“Tree”: Materials!

Hi from Canada again!

I’m back home and now able to blog about how the Tree gown is progressing!  I’m still going to finish the V&A virtual tour, but thought I should get going with Tree since there’s been a lot going on with it!  I actually started this post a couple of months ago, but wasn’t able to get all the elements together until today.  So, let’s dive right in, shall we?

An interesting combination of fabrics and materials were used by Charles James for his “Tree” gown.  While I will mention what all of them are as they are incorporated into my version, I thought it might be useful to have a post that lays them all out in one spot as a sort of reference.  This also gives me a perfect opportunity to show off the amazing coloured silk I got for the fashion fabric, hee!

To make things even clearer, I decided to draw a little diagram of each layer of the gown to make it even easier to visualize what goes where and how.  I’ll be going from the innermost layer out.

#1 Bodice foundation

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This layer is made of silk taffeta.  I’m using a fairly heavyweight one in a cream colour for my dress.  I figure a sturdy, crisp silk taffeta will hold its shape well, and it’s from my stash (yay!).  I’ve got 2 good-sized drapery samples I picked up at the Textile Museum’s More than a Yard Sale last spring.

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I’m using spiral steel boning inside the bodice.  I decided it would be easiest and best to get it by the metre so that I could cut it to exactly the lengths I need – once I figure them out.  I figured out an easy way to cut and tip them some time ago, so it’s not a big deal for me to do.  Maybe I’ll try to get in a future post showing how I do it.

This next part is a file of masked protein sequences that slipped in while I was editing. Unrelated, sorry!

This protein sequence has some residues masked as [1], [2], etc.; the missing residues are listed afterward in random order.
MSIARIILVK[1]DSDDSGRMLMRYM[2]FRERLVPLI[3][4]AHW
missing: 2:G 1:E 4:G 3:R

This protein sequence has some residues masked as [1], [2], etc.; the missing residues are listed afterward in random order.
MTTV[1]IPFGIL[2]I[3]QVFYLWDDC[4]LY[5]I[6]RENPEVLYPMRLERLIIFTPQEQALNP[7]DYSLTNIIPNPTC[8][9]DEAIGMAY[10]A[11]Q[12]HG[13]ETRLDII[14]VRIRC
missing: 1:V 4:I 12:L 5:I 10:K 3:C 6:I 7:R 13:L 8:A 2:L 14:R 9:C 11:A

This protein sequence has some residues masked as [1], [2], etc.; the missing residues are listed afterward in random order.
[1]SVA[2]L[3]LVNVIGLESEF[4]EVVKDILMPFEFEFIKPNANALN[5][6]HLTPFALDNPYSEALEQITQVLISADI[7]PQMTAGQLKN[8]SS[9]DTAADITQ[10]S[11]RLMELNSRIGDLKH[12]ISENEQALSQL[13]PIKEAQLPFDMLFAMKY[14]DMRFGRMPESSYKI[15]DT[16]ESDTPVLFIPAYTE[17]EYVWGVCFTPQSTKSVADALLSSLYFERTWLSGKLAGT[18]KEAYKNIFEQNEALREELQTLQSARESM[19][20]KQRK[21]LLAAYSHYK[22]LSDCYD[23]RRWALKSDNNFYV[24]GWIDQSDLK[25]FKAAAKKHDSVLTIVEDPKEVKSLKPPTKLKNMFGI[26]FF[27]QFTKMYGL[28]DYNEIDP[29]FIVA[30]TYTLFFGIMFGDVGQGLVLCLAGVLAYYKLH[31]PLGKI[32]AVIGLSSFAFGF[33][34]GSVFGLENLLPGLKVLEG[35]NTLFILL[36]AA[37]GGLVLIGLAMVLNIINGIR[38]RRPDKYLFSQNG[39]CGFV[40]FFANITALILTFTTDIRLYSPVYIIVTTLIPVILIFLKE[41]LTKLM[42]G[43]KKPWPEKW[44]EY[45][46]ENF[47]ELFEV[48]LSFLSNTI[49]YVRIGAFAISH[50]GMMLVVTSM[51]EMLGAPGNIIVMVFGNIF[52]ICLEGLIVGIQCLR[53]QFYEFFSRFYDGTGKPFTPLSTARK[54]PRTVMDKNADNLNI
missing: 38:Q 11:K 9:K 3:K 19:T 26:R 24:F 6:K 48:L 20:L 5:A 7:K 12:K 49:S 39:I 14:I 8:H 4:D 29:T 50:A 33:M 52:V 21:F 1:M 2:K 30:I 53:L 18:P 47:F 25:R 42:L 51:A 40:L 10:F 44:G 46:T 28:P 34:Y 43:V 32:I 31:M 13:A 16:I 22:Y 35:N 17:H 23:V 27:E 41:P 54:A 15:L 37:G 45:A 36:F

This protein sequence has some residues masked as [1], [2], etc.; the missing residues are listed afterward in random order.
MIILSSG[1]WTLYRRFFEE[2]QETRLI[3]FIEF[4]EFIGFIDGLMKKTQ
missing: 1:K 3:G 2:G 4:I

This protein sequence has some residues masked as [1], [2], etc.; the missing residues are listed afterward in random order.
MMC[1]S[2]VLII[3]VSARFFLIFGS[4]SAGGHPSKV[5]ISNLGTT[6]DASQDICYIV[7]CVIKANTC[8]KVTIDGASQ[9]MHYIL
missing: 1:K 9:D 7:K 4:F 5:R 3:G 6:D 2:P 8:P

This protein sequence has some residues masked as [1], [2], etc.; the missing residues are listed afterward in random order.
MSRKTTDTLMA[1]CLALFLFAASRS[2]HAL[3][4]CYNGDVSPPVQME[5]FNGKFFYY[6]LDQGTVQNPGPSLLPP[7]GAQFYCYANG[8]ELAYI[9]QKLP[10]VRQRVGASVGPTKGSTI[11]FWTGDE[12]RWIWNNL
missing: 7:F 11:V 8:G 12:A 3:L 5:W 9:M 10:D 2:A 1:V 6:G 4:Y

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#2 Innermost petticoat

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This layer is comprised of three materials: silk taffeta for the outside, horsehair canvas for the middle and cotton on the inside.  This creates a very strong foundation onto which the other skirt layers will be mounted.  I hope the cotton is enough to keep the scratchiness of the horsehair away!

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(this isn’t a photo of my actual fabric, looks like I forgot to take one, but this is pretty much what my ivory silk taffeta looks like)

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To the bottom of the innermost petticoat is attached the first use of the dress fabric in the form of a ruffle.  I think it’s meant for sort of modesty purposes and to uses the dress fabric for the sake of continuity,,,I think.